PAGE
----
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In Public Health Systems in the Age of Financialization, Ana Carolina Cordilha unpacks policy shifts that have transformed public health systems into vehicles for financial speculation and capital accumulation. While it is commonly thought that these systems are being cut back in the period of financialization, the author shows that current changes in public health financing go far beyond budget cuts and privatization measures. She examines how public health systems are adopting financial instruments and participating in financial accumulation strategies, with harmful impacts on transparency, democratic accountability, and health service provision. With an in-depth study of both the French and Brazilian systems, Cordilha explores the different ways in which this process unfolds in central and peripheral countries.
This is the first thorough investigation of the Brummer brothers’ remarkable career as dealers in antiques, curiosities and modernism in Paris and New York over six decades (1906-1964). A dozen specialists aggregate their expertise to explore extant dealer records and museum archives, parse the wide-ranging Brummer stock, and assess how objects were sourced, marketed, labelled, restored, and displayed. The research provides insights into emerging collecting fields as they crystallised, at the crossroads between market and museum. It questions the trope of the tastemaker; the translocation of material culture, and the dealers’ prolific relationships with illustrious collectors, curators, scholars, artists, and fellow dealers.
Brazil in the Work of Lorenzo Dow Turner, E. Franklin Frazier and Frances and Melville Herskovits, 1935-1967
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This book offers a new perspective on the making of Afro-Brazilian, African-American and African studies through the interrelated trajectory of E. Franklin Frazier, Lorenzo Dow Turner, Frances and Melville Herskovits in Brazil. The book compares the style, network and agenda of these different and yet somehow converging scholars, and relates them to the Brazilian intellectual context, especially Bahia, which showed in those days much less density and organization than the US equivalent. It is therefore a double comparison: between four Americans and between Americans and scholars based in Brazil.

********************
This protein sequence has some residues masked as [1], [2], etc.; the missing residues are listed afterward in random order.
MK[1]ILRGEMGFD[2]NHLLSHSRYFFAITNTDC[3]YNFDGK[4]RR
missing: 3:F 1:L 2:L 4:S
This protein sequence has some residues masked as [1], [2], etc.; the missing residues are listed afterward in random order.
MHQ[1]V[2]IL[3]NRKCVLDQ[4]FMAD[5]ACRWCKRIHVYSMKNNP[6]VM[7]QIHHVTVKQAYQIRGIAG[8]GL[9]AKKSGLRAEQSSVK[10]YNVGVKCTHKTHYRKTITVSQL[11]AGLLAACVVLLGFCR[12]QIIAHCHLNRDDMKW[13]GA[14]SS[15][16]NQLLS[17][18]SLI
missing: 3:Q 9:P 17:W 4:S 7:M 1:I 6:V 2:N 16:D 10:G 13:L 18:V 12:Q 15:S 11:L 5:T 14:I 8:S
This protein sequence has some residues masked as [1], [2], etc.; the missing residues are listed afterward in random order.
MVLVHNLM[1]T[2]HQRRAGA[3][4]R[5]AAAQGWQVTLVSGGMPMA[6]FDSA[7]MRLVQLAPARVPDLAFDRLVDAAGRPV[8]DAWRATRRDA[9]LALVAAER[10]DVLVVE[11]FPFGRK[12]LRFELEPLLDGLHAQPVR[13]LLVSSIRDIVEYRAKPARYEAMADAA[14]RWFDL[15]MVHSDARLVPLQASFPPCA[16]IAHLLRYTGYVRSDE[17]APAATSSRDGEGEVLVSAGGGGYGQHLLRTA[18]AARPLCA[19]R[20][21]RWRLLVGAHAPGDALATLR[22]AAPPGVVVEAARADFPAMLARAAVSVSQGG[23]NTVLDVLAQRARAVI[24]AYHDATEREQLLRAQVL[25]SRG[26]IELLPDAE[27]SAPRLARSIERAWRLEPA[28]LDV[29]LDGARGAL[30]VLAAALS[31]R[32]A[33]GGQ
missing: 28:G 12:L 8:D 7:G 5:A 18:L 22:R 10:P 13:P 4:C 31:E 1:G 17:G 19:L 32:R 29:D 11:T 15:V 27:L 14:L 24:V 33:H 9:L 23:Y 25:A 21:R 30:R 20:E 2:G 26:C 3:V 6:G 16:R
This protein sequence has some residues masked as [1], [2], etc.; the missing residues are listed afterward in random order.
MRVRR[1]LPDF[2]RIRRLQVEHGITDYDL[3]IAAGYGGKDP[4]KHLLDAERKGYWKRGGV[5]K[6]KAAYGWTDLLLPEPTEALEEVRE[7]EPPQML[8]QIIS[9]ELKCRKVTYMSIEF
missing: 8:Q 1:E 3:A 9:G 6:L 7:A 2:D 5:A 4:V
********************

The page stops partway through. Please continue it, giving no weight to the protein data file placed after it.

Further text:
In this book, Marileen La Haije offers a thorough and innovative analysis of the intersections between madness and trauma in recent Central American literature on (post)war. A central argument of her study is that these literary texts challenge the taboo of madness in Latin American contexts of memory, by showing that talking about madness does not necessarily lead to stigmatizing victims of political violence or disqualifying their stories about traumatic experiences. La Haije highlights the importance of including madness on the research agenda in the field of memory studies in Latin America.

En este libro, Marileen La Haije presenta un análisis detallado e innovador de las intersecciones entre locura y trauma en la ficción centroamericana reciente sobre la (pos)guerra. Un argumento central de su estudio es que estos textos literarios desafían el tabú de la locura en los contextos de memoria latinoamericanos, enseñándonos que hablar de locura no necesariamente implica estigmatizar a víctimas de violencia política o descalificar sus relatos sobre experiencias traumáticas. La Haije destaca la importancia de incluir la locura como tema de investigación en los estudios sobre la memoria en Latinoamérica.
In Agrarian History of the Cuban Revolution, the Brazilian historian Joana Salém Vasconcelos presents in clear language the complicate challenge of overcoming Latin America’s underdevelopment condition, even though a revolutionary process. Based on diverse historical sources, she demonstrates why the sugar plantation economic structure in Cuba was not entirely changed by the 1959’s Revolution.

The author narrates in detail the three dimensions of Cuban agrarian transformation during the decisive 1960s — the land tenure system, the crop regime, and the labour regime —, and its social and political actors. She explains the paths and detours of Cuban agrarian policies, contextualized in a labour-intensive economy that needs desperately to increase productivity and, at the same time, promised widely to emancipate workers from labour exploitation. Cuban agrarian and economic contradictions are well-synthetized with the concept of Peripheral Socialism.